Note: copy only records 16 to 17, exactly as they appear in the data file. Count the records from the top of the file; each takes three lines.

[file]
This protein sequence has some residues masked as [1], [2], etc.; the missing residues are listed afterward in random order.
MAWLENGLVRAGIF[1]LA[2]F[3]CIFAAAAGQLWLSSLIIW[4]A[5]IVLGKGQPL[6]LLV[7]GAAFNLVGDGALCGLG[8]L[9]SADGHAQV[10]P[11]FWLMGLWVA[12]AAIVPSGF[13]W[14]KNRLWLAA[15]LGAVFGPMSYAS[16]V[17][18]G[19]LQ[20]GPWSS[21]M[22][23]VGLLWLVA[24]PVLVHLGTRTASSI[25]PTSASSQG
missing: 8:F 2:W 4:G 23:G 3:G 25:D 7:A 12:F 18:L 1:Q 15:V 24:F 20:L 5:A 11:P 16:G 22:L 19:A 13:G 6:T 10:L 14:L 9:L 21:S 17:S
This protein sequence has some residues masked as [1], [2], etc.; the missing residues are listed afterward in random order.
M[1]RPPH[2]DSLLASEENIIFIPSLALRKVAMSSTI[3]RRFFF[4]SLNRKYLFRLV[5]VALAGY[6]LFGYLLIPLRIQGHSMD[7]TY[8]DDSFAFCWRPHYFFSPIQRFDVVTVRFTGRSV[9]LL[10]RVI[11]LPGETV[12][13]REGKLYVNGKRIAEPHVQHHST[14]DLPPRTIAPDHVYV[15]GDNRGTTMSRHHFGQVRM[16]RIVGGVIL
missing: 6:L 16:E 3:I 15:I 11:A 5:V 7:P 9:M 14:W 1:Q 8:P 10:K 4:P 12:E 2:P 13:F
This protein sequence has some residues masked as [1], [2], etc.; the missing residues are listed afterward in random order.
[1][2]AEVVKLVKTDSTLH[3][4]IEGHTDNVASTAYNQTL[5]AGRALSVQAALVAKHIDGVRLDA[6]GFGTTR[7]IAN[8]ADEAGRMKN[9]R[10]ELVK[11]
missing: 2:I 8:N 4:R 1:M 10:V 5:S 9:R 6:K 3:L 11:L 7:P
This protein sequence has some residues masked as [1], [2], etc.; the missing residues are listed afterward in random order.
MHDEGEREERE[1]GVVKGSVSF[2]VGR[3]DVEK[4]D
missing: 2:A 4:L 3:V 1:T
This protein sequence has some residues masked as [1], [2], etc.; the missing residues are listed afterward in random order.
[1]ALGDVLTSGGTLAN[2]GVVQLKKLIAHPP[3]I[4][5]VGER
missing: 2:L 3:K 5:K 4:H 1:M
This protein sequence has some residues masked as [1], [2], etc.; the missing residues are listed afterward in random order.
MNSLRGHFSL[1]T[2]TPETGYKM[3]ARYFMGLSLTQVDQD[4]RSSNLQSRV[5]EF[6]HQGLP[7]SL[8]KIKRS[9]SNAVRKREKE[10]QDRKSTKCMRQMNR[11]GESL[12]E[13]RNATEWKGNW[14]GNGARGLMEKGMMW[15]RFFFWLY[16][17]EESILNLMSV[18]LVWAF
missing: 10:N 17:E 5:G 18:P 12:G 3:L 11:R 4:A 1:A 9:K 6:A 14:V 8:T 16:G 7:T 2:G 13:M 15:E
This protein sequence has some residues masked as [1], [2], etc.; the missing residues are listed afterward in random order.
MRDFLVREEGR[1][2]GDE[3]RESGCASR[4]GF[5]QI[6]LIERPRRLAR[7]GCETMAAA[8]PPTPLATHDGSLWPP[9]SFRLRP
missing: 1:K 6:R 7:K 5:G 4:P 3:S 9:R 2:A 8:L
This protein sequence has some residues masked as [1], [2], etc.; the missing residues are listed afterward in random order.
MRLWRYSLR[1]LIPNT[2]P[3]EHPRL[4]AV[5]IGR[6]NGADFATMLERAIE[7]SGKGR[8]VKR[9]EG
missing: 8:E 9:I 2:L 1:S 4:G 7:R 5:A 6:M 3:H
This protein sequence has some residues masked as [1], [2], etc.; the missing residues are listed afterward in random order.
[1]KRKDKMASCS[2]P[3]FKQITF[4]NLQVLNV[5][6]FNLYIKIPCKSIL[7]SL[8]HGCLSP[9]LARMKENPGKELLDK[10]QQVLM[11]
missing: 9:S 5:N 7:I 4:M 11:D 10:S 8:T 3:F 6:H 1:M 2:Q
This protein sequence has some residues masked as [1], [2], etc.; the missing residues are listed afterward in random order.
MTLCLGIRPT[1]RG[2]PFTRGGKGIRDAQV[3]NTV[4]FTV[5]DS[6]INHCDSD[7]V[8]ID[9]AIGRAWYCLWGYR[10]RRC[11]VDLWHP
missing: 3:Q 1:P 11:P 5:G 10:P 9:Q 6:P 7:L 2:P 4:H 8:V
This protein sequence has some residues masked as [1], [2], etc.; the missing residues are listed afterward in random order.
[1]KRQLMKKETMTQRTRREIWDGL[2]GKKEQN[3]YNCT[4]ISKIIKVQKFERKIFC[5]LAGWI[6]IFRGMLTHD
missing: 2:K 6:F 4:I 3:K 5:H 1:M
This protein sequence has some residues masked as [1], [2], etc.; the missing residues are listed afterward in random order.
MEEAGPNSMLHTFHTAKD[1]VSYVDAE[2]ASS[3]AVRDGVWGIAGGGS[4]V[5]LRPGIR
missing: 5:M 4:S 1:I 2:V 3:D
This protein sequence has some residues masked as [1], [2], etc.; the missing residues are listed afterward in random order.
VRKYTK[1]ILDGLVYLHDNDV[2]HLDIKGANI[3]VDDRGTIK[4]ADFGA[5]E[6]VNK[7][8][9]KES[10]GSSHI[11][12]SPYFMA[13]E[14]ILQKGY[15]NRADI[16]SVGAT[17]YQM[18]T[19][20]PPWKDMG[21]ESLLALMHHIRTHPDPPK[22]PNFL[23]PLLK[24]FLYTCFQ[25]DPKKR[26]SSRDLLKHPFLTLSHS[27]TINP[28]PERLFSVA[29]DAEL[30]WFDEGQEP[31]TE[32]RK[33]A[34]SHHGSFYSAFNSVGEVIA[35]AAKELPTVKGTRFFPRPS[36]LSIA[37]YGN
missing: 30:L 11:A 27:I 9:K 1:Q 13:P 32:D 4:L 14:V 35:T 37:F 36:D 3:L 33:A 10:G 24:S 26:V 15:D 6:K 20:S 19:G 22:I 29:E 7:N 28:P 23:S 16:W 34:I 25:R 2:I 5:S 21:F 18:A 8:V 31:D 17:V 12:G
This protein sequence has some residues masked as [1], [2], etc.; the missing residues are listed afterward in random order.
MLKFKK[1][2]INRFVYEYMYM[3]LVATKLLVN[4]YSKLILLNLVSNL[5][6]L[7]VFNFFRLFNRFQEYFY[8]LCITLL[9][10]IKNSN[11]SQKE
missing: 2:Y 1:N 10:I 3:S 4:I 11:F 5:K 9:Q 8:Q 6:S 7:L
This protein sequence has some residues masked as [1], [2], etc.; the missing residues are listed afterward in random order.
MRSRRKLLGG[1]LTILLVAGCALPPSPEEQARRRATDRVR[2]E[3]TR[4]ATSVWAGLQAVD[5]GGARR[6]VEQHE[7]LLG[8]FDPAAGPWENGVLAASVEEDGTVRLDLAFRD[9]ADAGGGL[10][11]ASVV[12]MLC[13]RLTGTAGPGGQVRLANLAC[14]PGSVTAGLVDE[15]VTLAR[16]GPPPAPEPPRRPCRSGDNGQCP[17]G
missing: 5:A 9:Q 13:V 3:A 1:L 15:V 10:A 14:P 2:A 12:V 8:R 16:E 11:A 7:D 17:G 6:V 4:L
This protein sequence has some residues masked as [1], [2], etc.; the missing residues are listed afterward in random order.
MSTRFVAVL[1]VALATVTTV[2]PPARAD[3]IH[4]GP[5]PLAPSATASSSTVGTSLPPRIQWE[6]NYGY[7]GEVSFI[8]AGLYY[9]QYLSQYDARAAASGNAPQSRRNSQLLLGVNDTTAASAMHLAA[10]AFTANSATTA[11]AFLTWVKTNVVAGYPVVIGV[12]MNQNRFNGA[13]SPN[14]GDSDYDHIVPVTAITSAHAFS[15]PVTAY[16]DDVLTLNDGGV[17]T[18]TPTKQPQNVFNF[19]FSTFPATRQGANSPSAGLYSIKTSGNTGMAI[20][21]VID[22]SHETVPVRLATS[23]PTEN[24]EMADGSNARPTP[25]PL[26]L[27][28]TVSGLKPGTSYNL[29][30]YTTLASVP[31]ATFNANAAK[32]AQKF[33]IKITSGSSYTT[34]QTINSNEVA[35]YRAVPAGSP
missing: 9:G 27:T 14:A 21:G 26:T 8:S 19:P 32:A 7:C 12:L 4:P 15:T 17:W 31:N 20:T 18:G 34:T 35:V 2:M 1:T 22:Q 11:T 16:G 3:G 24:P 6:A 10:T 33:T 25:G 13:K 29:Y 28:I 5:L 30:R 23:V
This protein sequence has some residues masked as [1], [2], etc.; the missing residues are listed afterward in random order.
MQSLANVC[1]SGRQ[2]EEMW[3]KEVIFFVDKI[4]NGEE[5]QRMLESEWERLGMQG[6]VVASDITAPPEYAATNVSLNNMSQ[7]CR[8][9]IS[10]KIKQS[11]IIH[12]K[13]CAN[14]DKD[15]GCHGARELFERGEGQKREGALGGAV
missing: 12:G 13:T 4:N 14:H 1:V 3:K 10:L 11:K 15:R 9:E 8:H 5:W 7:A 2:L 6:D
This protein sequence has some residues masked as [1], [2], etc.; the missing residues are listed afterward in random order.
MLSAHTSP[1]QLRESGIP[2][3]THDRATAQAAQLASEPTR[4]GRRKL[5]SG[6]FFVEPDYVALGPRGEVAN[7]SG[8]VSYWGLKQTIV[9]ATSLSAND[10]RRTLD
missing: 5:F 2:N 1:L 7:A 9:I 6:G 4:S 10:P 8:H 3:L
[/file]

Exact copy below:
This protein sequence has some residues masked as [1], [2], etc.; the missing residues are listed afterward in random order.
MSTRFVAVL[1]VALATVTTV[2]PPARAD[3]IH[4]GP[5]PLAPSATASSSTVGTSLPPRIQWE[6]NYGY[7]GEVSFI[8]AGLYY[9]QYLSQYDARAAASGNAPQSRRNSQLLLGVNDTTAASAMHLAA[10]AFTANSATTA[11]AFLTWVKTNVVAGYPVVIGV[12]MNQNRFNGA[13]SPN[14]GDSDYDHIVPVTAITSAHAFS[15]PVTAY[16]DDVLTLNDGGV[17]T[18]TPTKQPQNVFNF[19]FSTFPATRQGANSPSAGLYSIKTSGNTGMAI[20][21]VID[22]SHETVPVRLATS[23]PTEN[24]EMADGSNARPTP[25]PL[26]L[27][28]TVSGLKPGTSYNL[29][30]YTTLASVP[31]ATFNANAAK[32]AQKF[33]IKITSGSSYTT[34]QTINSNEVA[35]YRAVPAGSP
missing: 9:G 27:T 14:A 21:G 26:T 8:S 19:P 32:A 7:C 12:L 4:P 15:T 17:W 31:N 20:T 18:G 34:T 35:V 2:M 1:T 22:Q 11:T 16:G 3:G 24:P 6:A 10:T 33:T 25:G 13:K 29:Y 28:I 5:L 30:R 23:V
This protein sequence has some residues masked as [1], [2], etc.; the missing residues are listed afterward in random order.
MQSLANVC[1]SGRQ[2]EEMW[3]KEVIFFVDKI[4]NGEE[5]QRMLESEWERLGMQG[6]VVASDITAPPEYAATNVSLNNMSQ[7]CR[8][9]IS[10]KIKQS[11]IIH[12]K[13]CAN[14]DKD[15]GCHGARELFERGEGQKREGALGGAV
missing: 12:G 13:T 4:N 14:H 1:V 3:K 10:L 11:K 15:R 9:E 8:H 5:W 7:A 2:L 6:D